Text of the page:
The Serbian leader accused the lawyers representing Australia’s government of not telling the truth. In particular, he took issue with the way Serbia’s coronavirus vaccination rates were presented in court.
“They say that less than 50 percent of vaccinated citizens are in Serbia, and officially 58 percent,” he said.
Mr. Vucic was citing figures for adults, but the vaccination rate for the country’s total population is about 50 percent, according to Our World in Data. This rate is much lower than in many of the Western European countries.
It is also well below the 91.6 percent of the population over age 16 in Australia who are fully vaccinated, a figure cited by Immigration Minister Alex Hawke — and one that the government said Mr. Djokovic’s presence in the country could undermine.
While Mr. Djokovic is silent on the subject, he did say in April 2020 that he was against the idea of making vaccination compulsory for travel.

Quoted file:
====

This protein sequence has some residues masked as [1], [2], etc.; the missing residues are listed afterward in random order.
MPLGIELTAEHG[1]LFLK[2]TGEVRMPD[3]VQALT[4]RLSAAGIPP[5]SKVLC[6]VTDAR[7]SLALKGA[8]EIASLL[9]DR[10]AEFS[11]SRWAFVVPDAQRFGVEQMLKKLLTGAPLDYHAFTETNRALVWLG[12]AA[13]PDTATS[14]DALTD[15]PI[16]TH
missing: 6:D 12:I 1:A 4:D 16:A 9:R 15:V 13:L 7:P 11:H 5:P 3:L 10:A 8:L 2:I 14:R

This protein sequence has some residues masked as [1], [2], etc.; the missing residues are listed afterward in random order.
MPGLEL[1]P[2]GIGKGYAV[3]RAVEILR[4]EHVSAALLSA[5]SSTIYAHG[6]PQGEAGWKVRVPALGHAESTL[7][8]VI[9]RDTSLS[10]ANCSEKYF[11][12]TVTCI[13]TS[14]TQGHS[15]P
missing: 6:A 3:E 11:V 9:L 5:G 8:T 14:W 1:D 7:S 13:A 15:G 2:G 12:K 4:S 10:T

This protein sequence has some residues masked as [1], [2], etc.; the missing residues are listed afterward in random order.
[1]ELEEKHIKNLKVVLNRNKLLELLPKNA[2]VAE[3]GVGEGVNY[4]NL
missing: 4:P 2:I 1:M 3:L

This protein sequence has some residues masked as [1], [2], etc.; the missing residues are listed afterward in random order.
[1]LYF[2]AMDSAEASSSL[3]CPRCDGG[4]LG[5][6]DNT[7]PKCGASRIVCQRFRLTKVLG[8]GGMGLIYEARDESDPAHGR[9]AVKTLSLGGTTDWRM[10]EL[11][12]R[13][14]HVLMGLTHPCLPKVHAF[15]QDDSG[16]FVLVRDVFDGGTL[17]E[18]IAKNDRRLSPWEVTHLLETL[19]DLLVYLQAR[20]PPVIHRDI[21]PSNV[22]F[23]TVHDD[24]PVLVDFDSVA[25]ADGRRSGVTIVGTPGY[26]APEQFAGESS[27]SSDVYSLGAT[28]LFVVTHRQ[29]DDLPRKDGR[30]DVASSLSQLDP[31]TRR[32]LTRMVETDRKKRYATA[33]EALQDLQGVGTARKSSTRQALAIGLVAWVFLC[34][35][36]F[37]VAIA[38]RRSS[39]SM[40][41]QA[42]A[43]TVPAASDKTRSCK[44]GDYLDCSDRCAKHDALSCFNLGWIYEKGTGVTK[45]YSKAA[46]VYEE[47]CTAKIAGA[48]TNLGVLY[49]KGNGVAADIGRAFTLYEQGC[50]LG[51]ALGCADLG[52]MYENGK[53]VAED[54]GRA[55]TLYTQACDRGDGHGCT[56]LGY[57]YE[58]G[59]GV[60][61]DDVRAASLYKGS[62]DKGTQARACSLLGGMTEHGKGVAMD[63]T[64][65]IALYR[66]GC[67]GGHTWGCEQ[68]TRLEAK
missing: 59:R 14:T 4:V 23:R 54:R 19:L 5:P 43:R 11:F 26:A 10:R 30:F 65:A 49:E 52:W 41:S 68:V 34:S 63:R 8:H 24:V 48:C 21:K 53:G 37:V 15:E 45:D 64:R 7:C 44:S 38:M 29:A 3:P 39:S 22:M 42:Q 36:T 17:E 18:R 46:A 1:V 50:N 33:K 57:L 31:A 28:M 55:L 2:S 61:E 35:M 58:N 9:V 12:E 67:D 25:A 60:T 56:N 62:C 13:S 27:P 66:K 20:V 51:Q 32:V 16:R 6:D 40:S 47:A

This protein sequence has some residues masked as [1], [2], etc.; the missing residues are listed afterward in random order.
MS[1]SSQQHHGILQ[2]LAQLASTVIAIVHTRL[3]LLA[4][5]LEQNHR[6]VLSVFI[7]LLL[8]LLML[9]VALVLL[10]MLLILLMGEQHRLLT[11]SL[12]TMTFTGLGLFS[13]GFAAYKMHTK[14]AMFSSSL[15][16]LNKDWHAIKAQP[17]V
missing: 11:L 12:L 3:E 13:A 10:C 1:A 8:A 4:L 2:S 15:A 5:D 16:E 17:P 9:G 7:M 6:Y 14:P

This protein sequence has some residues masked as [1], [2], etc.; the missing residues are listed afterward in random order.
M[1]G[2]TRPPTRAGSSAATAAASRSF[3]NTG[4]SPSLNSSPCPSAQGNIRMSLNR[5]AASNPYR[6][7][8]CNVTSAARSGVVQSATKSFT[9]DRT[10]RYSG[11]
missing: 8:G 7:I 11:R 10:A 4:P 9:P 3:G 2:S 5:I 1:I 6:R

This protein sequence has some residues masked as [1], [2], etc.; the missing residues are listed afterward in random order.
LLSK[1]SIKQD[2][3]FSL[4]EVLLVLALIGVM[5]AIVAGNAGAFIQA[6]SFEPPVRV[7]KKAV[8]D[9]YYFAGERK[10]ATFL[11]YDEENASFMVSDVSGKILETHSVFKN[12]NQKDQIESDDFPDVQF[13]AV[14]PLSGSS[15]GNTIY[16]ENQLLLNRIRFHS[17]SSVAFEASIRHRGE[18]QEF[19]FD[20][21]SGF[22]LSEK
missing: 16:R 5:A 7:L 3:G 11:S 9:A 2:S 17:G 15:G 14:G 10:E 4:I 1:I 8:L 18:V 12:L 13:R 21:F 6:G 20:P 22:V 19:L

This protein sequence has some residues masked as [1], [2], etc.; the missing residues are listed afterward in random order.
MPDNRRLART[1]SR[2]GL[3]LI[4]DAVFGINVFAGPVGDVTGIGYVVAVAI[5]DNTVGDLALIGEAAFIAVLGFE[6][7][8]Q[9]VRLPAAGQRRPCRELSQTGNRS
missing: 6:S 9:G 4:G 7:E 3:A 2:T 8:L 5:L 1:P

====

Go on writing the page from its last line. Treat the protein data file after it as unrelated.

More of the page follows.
“I am no expert, but I do want to have an option to choose what’s best for my body,” he said. “I am keeping an open mind, and I’ll continue to research on this topic, because it is important and it will affect all of us.”
He arrived in Australia this month and admitted that he hadn’t been vaccinated. However, he presented evidence of coronavirus infection to be granted an exemption to travel.
However, in the end, the case revolved less around the technical aspects of the case and more around the symbolism of the moment — both in Australia and Serbia.
For Australians, who have endured some of the world’s longest pandemic lockdowns, Mr. Djokovic’s decision not to be vaccinated flew in the face of collective efforts to stop the virus.
In Serbia, Mr. Vucic and others often tied the treatment of the nation’s star tennis player to the nation itself. Sunday’s statement by the president was that Serbia would not tolerate such treatment of athletes.
“We will show that we are better than the Australian government,” he said.
Vucic stated that, even though Djokovic lost his fight in Australia, he was still a hero in Serbia.
“He can return to his country and look everyone in the eye with his head held high,” he said.
Source: NY Times